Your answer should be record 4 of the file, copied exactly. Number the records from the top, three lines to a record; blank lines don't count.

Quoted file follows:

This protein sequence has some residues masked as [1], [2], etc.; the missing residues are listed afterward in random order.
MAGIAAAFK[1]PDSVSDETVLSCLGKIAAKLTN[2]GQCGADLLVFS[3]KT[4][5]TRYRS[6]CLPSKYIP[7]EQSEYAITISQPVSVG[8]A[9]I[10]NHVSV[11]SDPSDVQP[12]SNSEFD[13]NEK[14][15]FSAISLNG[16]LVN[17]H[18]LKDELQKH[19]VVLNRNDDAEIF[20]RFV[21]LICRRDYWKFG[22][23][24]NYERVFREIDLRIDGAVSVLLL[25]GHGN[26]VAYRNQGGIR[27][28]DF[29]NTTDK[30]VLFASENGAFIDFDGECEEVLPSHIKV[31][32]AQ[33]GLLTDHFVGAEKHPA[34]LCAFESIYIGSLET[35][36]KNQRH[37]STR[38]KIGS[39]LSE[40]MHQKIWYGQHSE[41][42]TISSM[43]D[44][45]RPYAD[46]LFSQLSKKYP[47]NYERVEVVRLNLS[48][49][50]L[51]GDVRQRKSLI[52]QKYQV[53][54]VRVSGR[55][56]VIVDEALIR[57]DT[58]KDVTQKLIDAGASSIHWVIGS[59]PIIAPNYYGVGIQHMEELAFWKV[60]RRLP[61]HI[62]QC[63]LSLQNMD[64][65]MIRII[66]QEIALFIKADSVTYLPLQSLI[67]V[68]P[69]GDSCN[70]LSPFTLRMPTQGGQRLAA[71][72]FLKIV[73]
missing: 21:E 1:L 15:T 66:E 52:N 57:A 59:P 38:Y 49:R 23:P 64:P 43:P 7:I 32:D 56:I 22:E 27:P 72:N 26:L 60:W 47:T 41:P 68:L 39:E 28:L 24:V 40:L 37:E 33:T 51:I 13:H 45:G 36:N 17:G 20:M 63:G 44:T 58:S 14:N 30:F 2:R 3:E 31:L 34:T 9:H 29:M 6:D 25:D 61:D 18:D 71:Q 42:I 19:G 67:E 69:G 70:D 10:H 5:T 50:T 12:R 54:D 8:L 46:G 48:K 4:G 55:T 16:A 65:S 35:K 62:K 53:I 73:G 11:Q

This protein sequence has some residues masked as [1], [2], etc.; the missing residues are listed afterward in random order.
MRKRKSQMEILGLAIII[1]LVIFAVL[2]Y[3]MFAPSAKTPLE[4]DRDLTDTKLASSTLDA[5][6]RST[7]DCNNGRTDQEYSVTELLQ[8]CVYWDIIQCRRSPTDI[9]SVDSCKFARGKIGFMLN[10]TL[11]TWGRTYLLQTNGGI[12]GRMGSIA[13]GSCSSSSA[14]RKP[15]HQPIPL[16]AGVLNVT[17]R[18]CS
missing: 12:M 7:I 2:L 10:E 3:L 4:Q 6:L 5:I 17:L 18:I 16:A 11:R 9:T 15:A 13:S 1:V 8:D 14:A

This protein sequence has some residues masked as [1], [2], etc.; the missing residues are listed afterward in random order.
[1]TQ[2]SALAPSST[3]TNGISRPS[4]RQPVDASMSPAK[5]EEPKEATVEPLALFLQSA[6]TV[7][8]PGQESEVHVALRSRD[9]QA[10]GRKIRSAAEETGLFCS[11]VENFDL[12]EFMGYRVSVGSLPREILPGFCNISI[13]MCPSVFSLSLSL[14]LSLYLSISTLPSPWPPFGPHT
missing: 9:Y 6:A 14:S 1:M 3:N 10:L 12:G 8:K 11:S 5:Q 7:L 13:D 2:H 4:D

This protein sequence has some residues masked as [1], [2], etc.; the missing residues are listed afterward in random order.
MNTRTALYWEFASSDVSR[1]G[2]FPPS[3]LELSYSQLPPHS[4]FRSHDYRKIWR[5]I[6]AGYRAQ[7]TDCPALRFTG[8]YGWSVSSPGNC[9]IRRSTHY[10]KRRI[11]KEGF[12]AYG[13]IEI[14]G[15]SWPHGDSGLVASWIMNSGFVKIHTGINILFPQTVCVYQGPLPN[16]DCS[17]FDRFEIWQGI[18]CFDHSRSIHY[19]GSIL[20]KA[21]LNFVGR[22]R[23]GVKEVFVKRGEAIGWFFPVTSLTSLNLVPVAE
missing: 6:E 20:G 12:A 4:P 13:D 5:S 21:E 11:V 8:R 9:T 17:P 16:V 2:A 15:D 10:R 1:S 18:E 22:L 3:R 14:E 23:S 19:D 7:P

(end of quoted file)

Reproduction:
This protein sequence has some residues masked as [1], [2], etc.; the missing residues are listed afterward in random order.
MNTRTALYWEFASSDVSR[1]G[2]FPPS[3]LELSYSQLPPHS[4]FRSHDYRKIWR[5]I[6]AGYRAQ[7]TDCPALRFTG[8]YGWSVSSPGNC[9]IRRSTHY[10]KRRI[11]KEGF[12]AYG[13]IEI[14]G[15]SWPHGDSGLVASWIMNSGFVKIHTGINILFPQTVCVYQGPLPN[16]DCS[17]FDRFEIWQGI[18]CFDHSRSIHY[19]GSIL[20]KA[21]LNFVGR[22]R[23]GVKEVFVKRGEAIGWFFPVTSLTSLNLVPVAE
missing: 6:E 20:G 12:A 4:P 13:D 5:S 21:E 11:V 8:R 9:T 17:P 16:V 2:A 15:D 10:R 1:S 18:E 22:L 3:R 14:E 23:S 19:D 7:P